7.1       Article 13 of the Convention permits a court to refuse to return a child if it finds that the child objects to being returned and has attained an age and degree of maturity such that it is appropriate to take account of the child’s views.  In AU v v TNU [2011] 3 IR 683, the Supreme Court upheld a decision to refuse the return of two children to New York, one of whom was 8, as in this case.  The facts were quite similar save that the Applicant father in that case had behaved in such a way that his access visits were terminated and the children expressed a fear of him.  This was expressed to be an exceptional case in which the children’s views were firm and well-articulated. 

7.2       It is clear from the reports provided to the Court that both children are happier in Ireland than they were in Northern Ireland for a number of reasons.  Both refer negatively to their father and they both object to returning to Northern Ireland.  This means the Court has a discretion as to whether or not the children are returned.  But it must be exercised in the context of the Convention and bearing its objectives in mind.  The main objectives are to prevent and deter child abduction and to ensure that children have the advantage of a relationship with both of their parents. 

7.3       A refusal to return a child is a rare exception in Convention cases once wrongful removal has been proven.  In these circumstances, while the children object to return, S is 8 years old and the other, C, is 12.  C suffers from developmental delay and autism but is said by the assessor to be within the normal range of maturity.  Notwithstanding this apparent contradiction, the Court accepts that the evidence of the report is an unequivocal objection to a return to Northern Ireland.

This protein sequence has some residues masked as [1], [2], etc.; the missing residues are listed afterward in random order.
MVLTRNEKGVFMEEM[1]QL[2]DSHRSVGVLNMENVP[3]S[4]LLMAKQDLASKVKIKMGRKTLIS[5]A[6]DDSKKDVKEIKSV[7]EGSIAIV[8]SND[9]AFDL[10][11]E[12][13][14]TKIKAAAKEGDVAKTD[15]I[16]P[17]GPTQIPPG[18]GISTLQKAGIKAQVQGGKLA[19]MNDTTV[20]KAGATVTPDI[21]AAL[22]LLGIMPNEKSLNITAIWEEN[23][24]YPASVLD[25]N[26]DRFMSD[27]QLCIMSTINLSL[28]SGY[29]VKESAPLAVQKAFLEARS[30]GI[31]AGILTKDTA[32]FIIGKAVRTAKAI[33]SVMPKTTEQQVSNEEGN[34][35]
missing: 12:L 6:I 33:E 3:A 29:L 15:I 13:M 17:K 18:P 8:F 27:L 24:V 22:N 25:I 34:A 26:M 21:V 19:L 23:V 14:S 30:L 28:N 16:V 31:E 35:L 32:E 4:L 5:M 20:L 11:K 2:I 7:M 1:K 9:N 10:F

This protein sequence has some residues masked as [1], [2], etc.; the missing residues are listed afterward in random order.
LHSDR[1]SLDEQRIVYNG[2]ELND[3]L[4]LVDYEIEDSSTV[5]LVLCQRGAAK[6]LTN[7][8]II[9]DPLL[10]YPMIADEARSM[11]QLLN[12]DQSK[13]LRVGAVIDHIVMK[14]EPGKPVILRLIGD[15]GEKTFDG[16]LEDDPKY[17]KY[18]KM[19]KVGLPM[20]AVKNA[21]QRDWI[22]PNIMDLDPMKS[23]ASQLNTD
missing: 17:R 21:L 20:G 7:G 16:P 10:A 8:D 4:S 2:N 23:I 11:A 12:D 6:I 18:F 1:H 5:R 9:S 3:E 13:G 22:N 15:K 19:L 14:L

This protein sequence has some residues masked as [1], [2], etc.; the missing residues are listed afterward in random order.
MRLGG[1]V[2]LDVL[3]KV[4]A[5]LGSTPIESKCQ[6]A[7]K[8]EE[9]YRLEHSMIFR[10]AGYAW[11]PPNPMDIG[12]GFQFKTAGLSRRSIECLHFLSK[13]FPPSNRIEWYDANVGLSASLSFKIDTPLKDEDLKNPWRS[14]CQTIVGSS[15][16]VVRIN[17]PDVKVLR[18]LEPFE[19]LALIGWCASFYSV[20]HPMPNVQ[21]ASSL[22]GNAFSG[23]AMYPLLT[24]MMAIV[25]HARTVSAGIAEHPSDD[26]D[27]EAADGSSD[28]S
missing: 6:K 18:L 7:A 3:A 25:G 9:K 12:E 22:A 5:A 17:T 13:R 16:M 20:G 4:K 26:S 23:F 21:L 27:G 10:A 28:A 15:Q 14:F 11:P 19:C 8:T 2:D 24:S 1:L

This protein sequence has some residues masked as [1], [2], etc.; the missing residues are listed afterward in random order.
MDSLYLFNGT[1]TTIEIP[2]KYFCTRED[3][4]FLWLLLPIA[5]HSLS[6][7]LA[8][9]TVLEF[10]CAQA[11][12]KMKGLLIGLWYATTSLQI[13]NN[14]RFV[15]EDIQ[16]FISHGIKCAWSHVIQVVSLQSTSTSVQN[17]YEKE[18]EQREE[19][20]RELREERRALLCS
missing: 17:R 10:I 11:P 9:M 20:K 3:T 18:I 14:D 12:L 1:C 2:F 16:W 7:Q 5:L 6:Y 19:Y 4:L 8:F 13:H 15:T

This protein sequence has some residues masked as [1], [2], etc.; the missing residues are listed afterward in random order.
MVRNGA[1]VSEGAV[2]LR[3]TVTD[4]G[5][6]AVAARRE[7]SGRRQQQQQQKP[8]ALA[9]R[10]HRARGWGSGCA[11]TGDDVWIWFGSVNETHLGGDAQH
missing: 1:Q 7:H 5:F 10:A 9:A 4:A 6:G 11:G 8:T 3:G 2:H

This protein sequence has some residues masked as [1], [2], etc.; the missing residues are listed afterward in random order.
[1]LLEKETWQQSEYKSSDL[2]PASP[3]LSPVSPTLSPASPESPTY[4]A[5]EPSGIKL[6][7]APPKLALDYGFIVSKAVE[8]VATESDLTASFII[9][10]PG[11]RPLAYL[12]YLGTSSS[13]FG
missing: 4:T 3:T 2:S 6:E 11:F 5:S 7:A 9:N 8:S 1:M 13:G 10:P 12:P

7.4       It appears to this Court that the reasons given by the children relate to the general environs, to their friends and to the social context of their new home and school more so than to the Applicant.  Insofar as objections are expressed about the Applicant, they must be seen in context:  they have had relatively little contact with him over the years, it is true, but that contact has not been wholly negative, to judge by the independent evidence of the Contact Centre, referred to above.  The assessor expresses the view that the children have been exposed to chronic parental conflict.  Somewhat worryingly, the assessor describes S as follows:

S describes her experience of living in an environment where she had witnessed conflict between her parents. She appears to have a level of discomfort with exposure to her father. Children that have experienced chronic parental conflict tend to become sensitised to such conflict and begin to distance themselves from such environments. S’s views regarding Derry as being “dirty” seem to be linked to her mother’s views “Mummy really hates Derry because of Covid”.

Whilst some of her views are likely to have been influenced by the views of her mother, S does seem to have developed her views regarding the relationship with her father based on her own opinion and experiences.

7.5       The Court is concerned in this regard as, while the assessor did not know this, the child referred to had last lived with both parents when she was 2 years old, so it is difficult to understand how she had built up a picture of conflict, save from hearing reports from her mother.  Further, the assessor and the Respondent herself refer to extended family support – aunts, uncles and cousins of the Applicant, about whom no complaint is made, all of whom appear to reside near her former home in Northern Ireland. 

7.6       The Respondent assures the Court that she never stood in the way of access, yet the last months of their lives in Northern Ireland were characterised by missed access appointments which seem to have been cancelled by the Respondent.  It is further accepted that she did not seek his consent to removal of the children, although she may have tried to notify him indirectly.  This is easy to understand if, as the Respondent says, the Applicant had not played a large part in their lives, but she also accepts that his mother and other family members of his are in Northern Ireland and it appears to this Court that the social and extended family situation is such that this is another factor weighing in the balance against a refusal to return.